They had a second opportunity this offseason to hand him an extension, but as ESPN's Dan Graziano reported a few weeks ago, it seems like both sides are comfortable heading into the lame-duck year without a new deal.
What's changed? Nothing. Manning is cool with it. The Giants are cool with it. There's no rush to make Manning the second 2004 quarterback out of the big three to land a mega-deal (Ben Roethlisberger signed a five-year, $99 million deal in mid-March and Philip Rivers doesn't seem interested in inking one with the Chargers).
So that brings us to Sunday where, at a charity event in the city, Manning reiterated this just so everyone understands.
"I've known a lot of people who have gone into their last year, my brother went into the last year of his contract twice, and that's just part of it," Manning said Sunday via Newsday. "I look at it as, hey, I signed a six-year contract and I never once mentioned the contract to them or anything, or tried to get extended. I'm going to play out those six years and hopefully my play and the success of the team will dictate the future of me being in New York."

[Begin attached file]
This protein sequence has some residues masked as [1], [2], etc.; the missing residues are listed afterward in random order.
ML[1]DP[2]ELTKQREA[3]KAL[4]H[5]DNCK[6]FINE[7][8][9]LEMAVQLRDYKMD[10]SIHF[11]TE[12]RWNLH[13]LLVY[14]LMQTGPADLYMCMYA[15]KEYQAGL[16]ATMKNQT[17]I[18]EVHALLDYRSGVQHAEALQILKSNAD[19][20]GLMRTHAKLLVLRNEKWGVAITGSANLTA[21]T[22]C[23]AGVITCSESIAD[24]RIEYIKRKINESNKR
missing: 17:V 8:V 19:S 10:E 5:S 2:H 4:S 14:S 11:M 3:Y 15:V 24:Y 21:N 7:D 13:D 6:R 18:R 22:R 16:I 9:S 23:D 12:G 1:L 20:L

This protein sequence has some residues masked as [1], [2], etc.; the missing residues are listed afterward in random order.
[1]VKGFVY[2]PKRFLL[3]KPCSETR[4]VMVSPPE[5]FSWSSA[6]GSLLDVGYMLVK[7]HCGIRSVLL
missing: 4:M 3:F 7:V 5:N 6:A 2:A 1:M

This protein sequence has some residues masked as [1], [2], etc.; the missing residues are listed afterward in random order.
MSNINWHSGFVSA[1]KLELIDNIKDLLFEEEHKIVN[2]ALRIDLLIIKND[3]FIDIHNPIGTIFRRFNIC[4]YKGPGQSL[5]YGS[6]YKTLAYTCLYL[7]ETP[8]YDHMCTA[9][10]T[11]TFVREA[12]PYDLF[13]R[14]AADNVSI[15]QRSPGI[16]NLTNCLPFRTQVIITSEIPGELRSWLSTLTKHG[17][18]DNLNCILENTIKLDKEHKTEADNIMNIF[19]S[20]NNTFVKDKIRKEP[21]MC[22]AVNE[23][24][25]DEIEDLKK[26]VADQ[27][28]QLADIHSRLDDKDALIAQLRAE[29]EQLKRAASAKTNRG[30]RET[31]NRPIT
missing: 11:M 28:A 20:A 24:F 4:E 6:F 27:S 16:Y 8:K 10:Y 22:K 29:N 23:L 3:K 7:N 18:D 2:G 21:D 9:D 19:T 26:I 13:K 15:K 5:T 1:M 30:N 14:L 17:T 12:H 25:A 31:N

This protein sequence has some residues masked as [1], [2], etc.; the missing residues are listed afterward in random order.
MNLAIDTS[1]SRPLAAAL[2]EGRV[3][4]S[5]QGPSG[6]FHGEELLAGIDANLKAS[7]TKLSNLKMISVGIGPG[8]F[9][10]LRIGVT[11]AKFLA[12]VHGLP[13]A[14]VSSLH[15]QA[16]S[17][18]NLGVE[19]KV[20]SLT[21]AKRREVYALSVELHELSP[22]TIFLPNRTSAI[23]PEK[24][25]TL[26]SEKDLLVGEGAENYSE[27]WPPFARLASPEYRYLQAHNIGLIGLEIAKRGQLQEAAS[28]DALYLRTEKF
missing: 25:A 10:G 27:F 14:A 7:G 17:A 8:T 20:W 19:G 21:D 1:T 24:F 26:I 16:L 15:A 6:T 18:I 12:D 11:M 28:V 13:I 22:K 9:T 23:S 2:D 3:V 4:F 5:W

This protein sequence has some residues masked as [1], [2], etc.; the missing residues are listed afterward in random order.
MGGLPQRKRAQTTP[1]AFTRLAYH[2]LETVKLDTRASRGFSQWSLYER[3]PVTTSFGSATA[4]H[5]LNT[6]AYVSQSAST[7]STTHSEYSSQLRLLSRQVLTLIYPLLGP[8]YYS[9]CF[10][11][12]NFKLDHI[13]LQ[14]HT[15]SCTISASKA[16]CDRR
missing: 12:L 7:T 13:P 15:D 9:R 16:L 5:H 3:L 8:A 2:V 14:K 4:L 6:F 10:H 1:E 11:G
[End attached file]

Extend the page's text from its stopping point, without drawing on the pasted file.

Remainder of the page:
As Newsday noted, Manning has the second-highest base salary ($17 million) in the NFL for 2015. There is absolutely no need for him to sign a longer deal and flatten that out.
For the Giants, it gives them a chance to breathe after the 2015 season and think realistically about what they want to do.
Offensive coordinator Ben McAdoo will be two seasons in and up for a new deal as well. Tom Coughlin will be entering the final year of his contract. It's a logical evaluation point as the franchise hits a major crossroads.
By then, all sides should have a good idea as to whether or not a 35-year-old should get a new deal that takes him near 40.
Chances are he'll get one done. It's hard to see Manning playing for another franchise any time soon.